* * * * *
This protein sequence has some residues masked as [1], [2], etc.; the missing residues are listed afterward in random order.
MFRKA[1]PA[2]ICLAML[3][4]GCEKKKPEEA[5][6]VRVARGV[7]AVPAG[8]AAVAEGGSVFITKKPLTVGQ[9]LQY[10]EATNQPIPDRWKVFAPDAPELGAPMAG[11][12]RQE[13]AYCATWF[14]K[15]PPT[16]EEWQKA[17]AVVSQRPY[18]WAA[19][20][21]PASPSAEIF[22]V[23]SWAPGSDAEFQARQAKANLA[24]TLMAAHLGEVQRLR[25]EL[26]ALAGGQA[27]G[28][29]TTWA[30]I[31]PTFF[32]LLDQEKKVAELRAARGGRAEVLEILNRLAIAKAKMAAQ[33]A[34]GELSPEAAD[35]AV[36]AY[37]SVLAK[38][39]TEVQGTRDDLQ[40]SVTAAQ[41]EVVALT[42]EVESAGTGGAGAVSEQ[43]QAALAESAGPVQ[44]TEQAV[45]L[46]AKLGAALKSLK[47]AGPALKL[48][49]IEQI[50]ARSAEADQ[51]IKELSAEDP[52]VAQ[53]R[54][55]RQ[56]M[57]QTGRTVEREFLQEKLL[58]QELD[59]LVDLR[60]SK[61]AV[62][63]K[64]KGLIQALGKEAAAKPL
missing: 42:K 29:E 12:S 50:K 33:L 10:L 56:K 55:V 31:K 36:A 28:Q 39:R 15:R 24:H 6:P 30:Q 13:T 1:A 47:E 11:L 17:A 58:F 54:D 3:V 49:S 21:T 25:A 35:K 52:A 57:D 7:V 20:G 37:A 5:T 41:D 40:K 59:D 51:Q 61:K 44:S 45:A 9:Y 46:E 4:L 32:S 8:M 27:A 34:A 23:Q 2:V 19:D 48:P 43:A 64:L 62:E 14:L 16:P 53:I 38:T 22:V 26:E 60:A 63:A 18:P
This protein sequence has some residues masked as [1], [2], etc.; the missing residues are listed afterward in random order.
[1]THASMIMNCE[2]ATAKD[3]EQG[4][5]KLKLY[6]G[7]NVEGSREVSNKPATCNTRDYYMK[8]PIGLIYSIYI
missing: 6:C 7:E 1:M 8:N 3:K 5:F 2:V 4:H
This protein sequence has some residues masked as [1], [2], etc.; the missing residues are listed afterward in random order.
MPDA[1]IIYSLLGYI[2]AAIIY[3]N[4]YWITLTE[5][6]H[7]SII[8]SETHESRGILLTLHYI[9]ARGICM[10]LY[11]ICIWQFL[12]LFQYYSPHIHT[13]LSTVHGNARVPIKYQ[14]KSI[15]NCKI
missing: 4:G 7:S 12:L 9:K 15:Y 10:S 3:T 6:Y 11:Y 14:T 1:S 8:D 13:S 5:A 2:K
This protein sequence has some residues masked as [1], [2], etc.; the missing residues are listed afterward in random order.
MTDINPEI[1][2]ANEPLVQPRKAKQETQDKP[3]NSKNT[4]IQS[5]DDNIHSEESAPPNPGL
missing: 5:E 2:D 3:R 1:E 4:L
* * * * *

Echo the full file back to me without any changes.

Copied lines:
This protein sequence has some residues masked as [1], [2], etc.; the missing residues are listed afterward in random order.
MFRKA[1]PA[2]ICLAML[3][4]GCEKKKPEEA[5][6]VRVARGV[7]AVPAG[8]AAVAEGGSVFITKKPLTVGQ[9]LQY[10]EATNQPIPDRWKVFAPDAPELGAPMAG[11][12]RQE[13]AYCATWF[14]K[15]PPT[16]EEWQKA[17]AVVSQRPY[18]WAA[19][20][21]PASPSAEIF[22]V[23]SWAPGSDAEFQARQAKANLA[24]TLMAAHLGEVQRLR[25]EL[26]ALAGGQA[27]G[28][29]TTWA[30]I[31]PTFF[32]LLDQEKKVAELRAARGGRAEVLEILNRLAIAKAKMAAQ[33]A[34]GELSPEAAD[35]AV[36]AY[37]SVLAK[38][39]TEVQGTRDDLQ[40]SVTAAQ[41]EVVALT[42]EVESAGTGGAGAVSEQ[43]QAALAESAGPVQ[44]TEQAV[45]L[46]AKLGAALKSLK[47]AGPALKL[48][49]IEQI[50]ARSAEADQ[51]IKELSAEDP[52]VAQ[53]R[54][55]RQ[56]M[57]QTGRTVEREFLQEKLL[58]QELD[59]LVDLR[60]SK[61]AV[62][63]K[64]KGLIQALGKEAAAKPL
missing: 42:K 29:E 12:S 50:K 33:L 10:L 56:K 55:V 31:K 36:A 28:Q 39:R 15:R 24:H 6:P 30:Q 13:T 1:A 47:E 11:L 17:A 58:F 54:D 3:V 49:S 21:T 25:A 35:K 52:A 57:D 7:V 20:G 37:A 5:T 41:D 40:K 59:D 51:Q 61:K 44:S 45:A 9:Y 46:E 4:L 32:S 8:M 27:A 34:A 23:Q 2:V 19:D 48:P 43:A 64:L 62:E 14:L 16:P 53:I 38:T 22:V 26:E 60:A 63:A 18:P
This protein sequence has some residues masked as [1], [2], etc.; the missing residues are listed afterward in random order.
[1]THASMIMNCE[2]ATAKD[3]EQG[4][5]KLKLY[6]G[7]NVEGSREVSNKPATCNTRDYYMK[8]PIGLIYSIYI
missing: 6:C 7:E 1:M 8:N 3:K 5:F 2:V 4:H
This protein sequence has some residues masked as [1], [2], etc.; the missing residues are listed afterward in random order.
MPDA[1]IIYSLLGYI[2]AAIIY[3]N[4]YWITLTE[5][6]H[7]SII[8]SETHESRGILLTLHYI[9]ARGICM[10]LY[11]ICIWQFL[12]LFQYYSPHIHT[13]LSTVHGNARVPIKYQ[14]KSI[15]NCKI
missing: 4:G 7:S 12:L 9:K 15:Y 10:S 3:T 6:Y 11:Y 14:T 1:S 8:D 13:S 5:A 2:K
This protein sequence has some residues masked as [1], [2], etc.; the missing residues are listed afterward in random order.
MTDINPEI[1][2]ANEPLVQPRKAKQETQDKP[3]NSKNT[4]IQS[5]DDNIHSEESAPPNPGL
missing: 5:E 2:D 3:R 1:E 4:L